Monday, 5 September 2011

Great news on the ESA Amendment!

Today I got two bits of very welcome news- one of them was expected but the other was a delightful surprise.

The first bit of good news was that the amendment Sophie Bridger and I have written to the ESA motion was submitted to the Federal Conference Committee today by Guildford Liberal Democrats who are kindly sponsoring it. This now means that the FCC will formally consider whether to allow the amendment to be placed on the agenda for the debate on the original motion itself. Under the circumstances, I can't see any grounds for blocking a debate on an amendment so that stage should be something of a formality.

For those interested, here's what the motion would look like if the amendment were passed by conference.

The other bit of good news is that another amendment to the motion has been submitted. I knew nothing about this one until today but it seems to have almost identical intentions to the amendment Sophie and I have written. Now, this does mean that the two amendments could potentially clash with each other, so I'm speaking to the people behind the other amendment to try and resolve the situation, but the great thing is that other people cared enough about the motion to try and strengthen it with an amendment. And the truly awesome part is that one of the people behind the other amendment is Dr Evan Harris, a former Lib Dem MP and all round good guy who has been incredibly effective at fighting the bad things the tories have been trying to do in the coalition such as the NHS reforms. And, given that he's behind the amendment, then he must also support the motion as well! As such, this means that we finally have a "big beast" on our side - exactly the kind of thing that greatly strengthens the chance of a motion being passed!


  1. First time I've actually looked at the content of this motion, with or without amendment, and a couple of nits occur to be picked...

    Firstly, the appeal success rate is about 40%, rising to 70% with representation, AIUI. It's worth noting that, as this is a first-tier tribunal, representation isn't routinely available from legal aid, only advice (and the Legal Aid reforms will get rid of that as well).

    Secondly, the argument about medical assessments are routinely met with the assertion that the WCA is a functional assessment, not a medical one. I think everyone is confused about which term to use, but I think the actual formal language used in law and regulations and so forth is to call it a functional test. That is actually in line with the good, authentic social model of disability (as opposed to successive governments' claims about what the social model means), in that it isn't about what illness or disease or whatever (diagnosis) you have, but rather it's about how you're practically affected.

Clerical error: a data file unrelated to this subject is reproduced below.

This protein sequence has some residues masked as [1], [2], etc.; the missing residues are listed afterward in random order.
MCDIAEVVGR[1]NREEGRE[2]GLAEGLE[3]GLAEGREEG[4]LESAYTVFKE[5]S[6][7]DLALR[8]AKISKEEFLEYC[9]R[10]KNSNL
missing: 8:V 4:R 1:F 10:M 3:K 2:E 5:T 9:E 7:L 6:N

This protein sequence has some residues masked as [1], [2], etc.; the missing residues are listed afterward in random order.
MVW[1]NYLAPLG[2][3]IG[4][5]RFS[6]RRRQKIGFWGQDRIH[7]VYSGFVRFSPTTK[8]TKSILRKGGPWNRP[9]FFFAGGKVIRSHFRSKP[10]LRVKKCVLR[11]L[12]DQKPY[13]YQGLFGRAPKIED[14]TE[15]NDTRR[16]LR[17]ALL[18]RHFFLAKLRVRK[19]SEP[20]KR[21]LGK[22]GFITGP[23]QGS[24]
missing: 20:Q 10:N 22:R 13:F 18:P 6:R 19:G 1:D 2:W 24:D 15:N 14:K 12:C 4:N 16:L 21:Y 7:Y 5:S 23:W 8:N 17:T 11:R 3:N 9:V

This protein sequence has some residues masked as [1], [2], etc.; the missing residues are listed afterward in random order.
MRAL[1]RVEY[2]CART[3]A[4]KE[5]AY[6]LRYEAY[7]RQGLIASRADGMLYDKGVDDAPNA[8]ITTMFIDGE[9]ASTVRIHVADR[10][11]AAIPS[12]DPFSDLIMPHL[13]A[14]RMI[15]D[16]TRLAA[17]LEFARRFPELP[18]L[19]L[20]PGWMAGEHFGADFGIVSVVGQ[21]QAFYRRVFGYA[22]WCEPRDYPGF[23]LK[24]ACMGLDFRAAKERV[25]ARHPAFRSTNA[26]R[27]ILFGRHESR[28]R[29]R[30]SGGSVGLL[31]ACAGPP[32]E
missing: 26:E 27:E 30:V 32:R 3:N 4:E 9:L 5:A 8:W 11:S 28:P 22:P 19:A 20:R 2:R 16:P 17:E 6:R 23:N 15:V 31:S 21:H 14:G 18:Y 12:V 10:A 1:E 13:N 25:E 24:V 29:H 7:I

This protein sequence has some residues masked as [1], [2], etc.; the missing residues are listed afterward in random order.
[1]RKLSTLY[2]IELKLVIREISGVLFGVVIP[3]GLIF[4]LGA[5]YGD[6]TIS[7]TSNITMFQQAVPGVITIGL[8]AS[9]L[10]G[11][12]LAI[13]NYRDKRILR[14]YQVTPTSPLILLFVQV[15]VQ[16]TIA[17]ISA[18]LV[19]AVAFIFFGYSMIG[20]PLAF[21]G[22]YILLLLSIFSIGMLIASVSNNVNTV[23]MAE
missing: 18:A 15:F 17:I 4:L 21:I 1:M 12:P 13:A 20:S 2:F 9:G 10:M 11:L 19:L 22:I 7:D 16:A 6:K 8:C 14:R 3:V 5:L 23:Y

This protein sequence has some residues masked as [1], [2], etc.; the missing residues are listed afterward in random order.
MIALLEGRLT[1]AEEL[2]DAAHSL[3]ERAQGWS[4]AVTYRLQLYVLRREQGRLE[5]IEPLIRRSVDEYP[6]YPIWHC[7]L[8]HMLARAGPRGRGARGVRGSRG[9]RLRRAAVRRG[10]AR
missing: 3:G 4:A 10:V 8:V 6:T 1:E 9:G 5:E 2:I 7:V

Absolutely 100% behind the intent of the motion, though.

  2. Sounds like positive news, all digits crossed on this being the step that finally allows disabled peoples' fears to be heard.

    Expanding on Sam's comment, it might be correct to describe the assessment as functional, but that doesn't mean it is a good functional assessment. The symptom that actually stops me performing my job, pain's effect on cognition, doesn't show up in the descriptors at all, so can never score anything other than zero points. This goes for a whole range of other disabling factors such as fatigue and nausea - to borrow a Eurovision-ism: Null Point. And if the aim is to have a 'good' functional assessment, why did Grayling tell the Select Committee he was adamantly opposed to an assessment that reflected an actual job?

    (WRT appeal success rates, I've seen a couple of recent mentions of an organisation having a 96% success rate, but nothing to indicate which organisation it is).

  3. @Sam

    Thanks for pointing that out. I've actually uploaded the wrong version of the motion as that line you're referring to was changed to use the 40% figure instead of the 70% figure. I should point out though that the 70% figure is the rate when those going to appeal have advice from the CAB.

    Thanks for your comment :)

  4. The real kicker about the pain, fatigue, nausea etc is that, when it was being designed, advocates were told that that would work by surrogate through other activities - concentration, especially, but also mobility, standing, and so forth. Some of this has been reduced by the switch to mobilising, the merging of standing and sitting, and so forth, and on the question of concentration the assessors generally refuse to accept that pain, nausea, fatigue or vertigo affect concentration. At least the question of repeatable, reliable and in a timely fashion is clearer now, and assessors seem to be taking them into account. Also, they take indirect questions about watching TV to be indicative of concentration, without any idea that this might take less concentration than any sort of employment.

    For the real scare, have a look at the handbook, as made available by the DWP. I think this one is up-to-date, though the Migraine Trust assure me that they've been assured that it's being revised to get rid of the claim that migraines don't cause altered consciousness... This sanctions the indirect questioning, and a range of spurious claims about the effects of different conditions. I assume the DWP distributing means they condone it...


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